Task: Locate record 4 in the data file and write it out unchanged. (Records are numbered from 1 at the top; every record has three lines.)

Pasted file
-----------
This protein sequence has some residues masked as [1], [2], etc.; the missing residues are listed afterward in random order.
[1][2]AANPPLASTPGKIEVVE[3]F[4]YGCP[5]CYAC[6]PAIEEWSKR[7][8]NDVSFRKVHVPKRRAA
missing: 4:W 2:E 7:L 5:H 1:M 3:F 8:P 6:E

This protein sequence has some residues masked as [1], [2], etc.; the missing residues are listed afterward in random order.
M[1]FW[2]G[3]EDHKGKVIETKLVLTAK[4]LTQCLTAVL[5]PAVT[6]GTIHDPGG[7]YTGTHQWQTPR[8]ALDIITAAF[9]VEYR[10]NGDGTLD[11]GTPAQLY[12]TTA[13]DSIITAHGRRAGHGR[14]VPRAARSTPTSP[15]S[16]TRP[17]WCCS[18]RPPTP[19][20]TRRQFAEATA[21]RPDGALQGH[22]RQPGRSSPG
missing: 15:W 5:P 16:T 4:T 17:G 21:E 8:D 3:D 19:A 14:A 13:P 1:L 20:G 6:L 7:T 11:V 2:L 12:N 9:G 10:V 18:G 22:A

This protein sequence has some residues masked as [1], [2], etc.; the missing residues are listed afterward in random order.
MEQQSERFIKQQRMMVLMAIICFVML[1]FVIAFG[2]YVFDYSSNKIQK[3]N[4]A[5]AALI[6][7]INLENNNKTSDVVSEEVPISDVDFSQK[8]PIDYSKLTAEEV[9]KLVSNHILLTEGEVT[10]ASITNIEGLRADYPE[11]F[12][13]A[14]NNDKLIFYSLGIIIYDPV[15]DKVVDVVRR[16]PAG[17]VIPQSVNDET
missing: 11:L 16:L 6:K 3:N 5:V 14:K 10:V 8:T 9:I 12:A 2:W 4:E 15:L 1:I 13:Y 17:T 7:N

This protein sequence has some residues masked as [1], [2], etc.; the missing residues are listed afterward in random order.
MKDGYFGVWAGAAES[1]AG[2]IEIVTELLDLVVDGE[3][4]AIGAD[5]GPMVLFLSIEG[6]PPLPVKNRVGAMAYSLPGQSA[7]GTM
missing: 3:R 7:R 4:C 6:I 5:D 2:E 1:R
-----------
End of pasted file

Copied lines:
This protein sequence has some residues masked as [1], [2], etc.; the missing residues are listed afterward in random order.
MKDGYFGVWAGAAES[1]AG[2]IEIVTELLDLVVDGE[3][4]AIGAD[5]GPMVLFLSIEG[6]PPLPVKNRVGAMAYSLPGQSA[7]GTM
missing: 3:R 7:R 4:C 6:I 5:D 2:E 1:R